Chicago's Daley Plaza was the site of raw emotion and deep frustration. A large crowd of young people holding signs, banners, and American flags, gathered to hear undocumented youths from around Chicagoland talk about what it's like living without immigration papers during the launch of the National Coming Out Week, which will see undocumented youth declare their status in states across the country.
The speakers yesterday afternoon said they were brought to the U.S. when they were very young -- one came when she was six, another when he was just one year old -- by their parents from Mexico, Kuwait, the Phillipines, and other countries. The DREAM Act, which failed to make it through the last Congress and was blocked in the 2010 lame duck session by a GOP filibuster, would have offered a path for undocumented youth to regularize their status. That's simply not available right now, and the result is fear of deportation, and worries about paying for college and finding jobs. Take a look at some of the testimony:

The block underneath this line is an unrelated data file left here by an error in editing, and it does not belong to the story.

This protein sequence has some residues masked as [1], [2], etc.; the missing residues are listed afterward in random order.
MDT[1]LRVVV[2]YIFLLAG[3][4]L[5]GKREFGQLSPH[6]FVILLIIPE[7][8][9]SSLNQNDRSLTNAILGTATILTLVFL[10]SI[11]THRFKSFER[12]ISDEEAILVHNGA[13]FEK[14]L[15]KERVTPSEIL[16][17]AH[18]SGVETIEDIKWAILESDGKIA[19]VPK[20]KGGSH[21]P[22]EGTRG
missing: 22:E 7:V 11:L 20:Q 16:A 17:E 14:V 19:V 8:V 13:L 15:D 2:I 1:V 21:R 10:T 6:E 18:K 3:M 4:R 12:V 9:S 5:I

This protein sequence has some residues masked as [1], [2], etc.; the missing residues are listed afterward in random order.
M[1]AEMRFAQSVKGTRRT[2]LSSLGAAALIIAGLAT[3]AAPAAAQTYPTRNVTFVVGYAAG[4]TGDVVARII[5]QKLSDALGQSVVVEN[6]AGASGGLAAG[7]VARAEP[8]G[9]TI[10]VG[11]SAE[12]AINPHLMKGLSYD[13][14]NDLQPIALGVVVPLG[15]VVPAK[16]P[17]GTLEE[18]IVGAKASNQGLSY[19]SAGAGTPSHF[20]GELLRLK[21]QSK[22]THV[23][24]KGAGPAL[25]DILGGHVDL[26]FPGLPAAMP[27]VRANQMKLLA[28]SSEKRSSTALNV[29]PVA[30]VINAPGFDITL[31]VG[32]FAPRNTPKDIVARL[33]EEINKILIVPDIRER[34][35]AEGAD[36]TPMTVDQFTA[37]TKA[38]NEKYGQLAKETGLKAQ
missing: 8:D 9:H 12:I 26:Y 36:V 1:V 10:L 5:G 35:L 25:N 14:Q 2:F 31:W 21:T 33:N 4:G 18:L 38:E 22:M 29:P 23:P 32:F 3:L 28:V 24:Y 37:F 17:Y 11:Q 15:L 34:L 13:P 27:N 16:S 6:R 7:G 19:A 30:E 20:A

Tania Unzueta, who helped organize the speak-out with the Immigrant Youth Justice League, said the assumption is that no immigration legislation will advance out of the politically divided Congress for at least the next two years. Immigrant youth, she said, will use that time to build up their communities and organizations.